Pontoon boat with attachments being taken out on the water
The Pontoon boat can be powered by a small electric motor, as seen in the picture above, or by rowing. It is lightweight enough to row in an emergency, but that and its structure makes it a terrible boat for enduring rough weather conditions. It’s a boat meant for cruising out on a calm day, with no accommodations for staying out on the water for more than a couple of hours. It’s a pretty, simple boat, and is designed to cruise around the ocean shore or a calm lake, not going far off from land. It doesn’t have much power, but just enough to get around places where it needs to go.
The materials needed to build it and the cost of them are as follows (with the list of materials according to the Bill of Materials):
12 ft. 2×4 lumber
3.6 gallons epoxy resin
65 yards fiberglass tape (9 ounce, 4”)
2.3 quarts wood flour
*does not include tools, safety equipment, etc.
|COST:$15.50 * 6 (RevolutionPly) ($93.00)
$5.47 (Top Choice)
$34.07 * 6 (West System 105A) ($204.42)
$38.00 * 1.3 ($49.40)
$10.99 (1 q) * 2.3 ($25.27)
Taxes: $ 35.27*
*taxes assumed to be 7%
With the added cost of an electric motor to power the boat and other small materials needed, the total cost of materials comes out to be more like $860 (including taxes).
A rough order of construction would be as follows:
- Measure and draw out lines on 6 sheets of ¼” plywood
- Cut out shapes and sand off any edges
- Butt block two halves of one floor panel together and bevel the edges of the block
- Stitch together the bottom and side panels
- Stitch the bulkheads to the bottom and side panels. Make sure everything is lined up properly.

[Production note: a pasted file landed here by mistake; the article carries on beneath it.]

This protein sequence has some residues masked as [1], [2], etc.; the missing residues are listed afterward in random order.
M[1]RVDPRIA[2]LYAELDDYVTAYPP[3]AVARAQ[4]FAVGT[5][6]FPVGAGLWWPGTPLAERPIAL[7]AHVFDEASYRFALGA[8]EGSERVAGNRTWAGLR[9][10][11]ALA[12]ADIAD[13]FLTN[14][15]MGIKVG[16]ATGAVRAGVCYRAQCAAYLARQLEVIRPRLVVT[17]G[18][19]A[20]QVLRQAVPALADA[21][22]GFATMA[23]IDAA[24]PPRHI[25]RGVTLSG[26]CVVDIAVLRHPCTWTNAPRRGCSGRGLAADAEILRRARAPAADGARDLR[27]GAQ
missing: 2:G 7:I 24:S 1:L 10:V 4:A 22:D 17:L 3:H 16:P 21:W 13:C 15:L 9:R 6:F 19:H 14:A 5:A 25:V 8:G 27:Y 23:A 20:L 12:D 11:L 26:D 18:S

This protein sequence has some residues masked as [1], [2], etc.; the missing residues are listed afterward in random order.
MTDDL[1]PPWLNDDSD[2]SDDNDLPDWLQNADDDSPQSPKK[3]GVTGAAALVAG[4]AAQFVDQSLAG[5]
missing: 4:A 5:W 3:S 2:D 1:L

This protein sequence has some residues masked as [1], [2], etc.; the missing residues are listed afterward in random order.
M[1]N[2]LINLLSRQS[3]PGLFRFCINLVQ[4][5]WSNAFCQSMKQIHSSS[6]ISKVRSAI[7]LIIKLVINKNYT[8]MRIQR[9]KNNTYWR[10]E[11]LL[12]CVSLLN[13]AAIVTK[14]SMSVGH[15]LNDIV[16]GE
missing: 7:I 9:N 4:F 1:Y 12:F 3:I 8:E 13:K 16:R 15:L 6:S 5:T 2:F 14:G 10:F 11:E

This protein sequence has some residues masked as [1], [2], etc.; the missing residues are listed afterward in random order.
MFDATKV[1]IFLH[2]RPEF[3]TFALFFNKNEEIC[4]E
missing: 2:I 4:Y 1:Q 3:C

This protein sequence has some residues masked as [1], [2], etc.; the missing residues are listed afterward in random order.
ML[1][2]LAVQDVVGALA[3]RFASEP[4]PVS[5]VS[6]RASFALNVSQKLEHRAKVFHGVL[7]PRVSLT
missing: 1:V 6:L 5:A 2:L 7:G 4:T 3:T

- Tape the outer seams of the pontoon together with masking tape and coat wood around seams with epoxy
- Tack-weld the bulkheads and panels into place
- Remove stitches
- Fillet and apply fiberglass tape to seams. Spread excess resin all over interior wood. Make sure wood is covered in 2 layers of epoxy.
- Cut strips to form Tcleats and glue then into place.
- Flip hull over and sand the outside seams down
- Fillet any holes or seams. Apply fiberglass tape and epoxy to the seams. Make sure outside hull is coated with 2 layers of epoxy.
- Flip hull again and coat any bare wood with epoxy
- Apply glue material to top of Tcleats made earlier and place top panels down to push contact onto all of the Tcleats.
- Fillet seams and apply fiberglass and epoxy to them.
- Repeat steps 3-15 for other hull
- Align hulls parallel to each other
- Cut 3 4’ long 2×4 beams for each hull
- Glue lumber into place, aligning pieces with each other on respective hulls to form a frame for the plywood deck.
- Fillet and tape seams around lumber and coat bare wood in epoxy
- Glue plywood deck to the beams and fillet and fiberglass seams
- Coat deck wood in 2 layers of epoxy
- Add any modifications and attachments
- Sand, fair, and paint
Source for plans: “Free pontoon boat plans,” JEM Watercraft, JEM Watercraft, 2011. Web. http://www.jemwatercraft.com/pontoon.php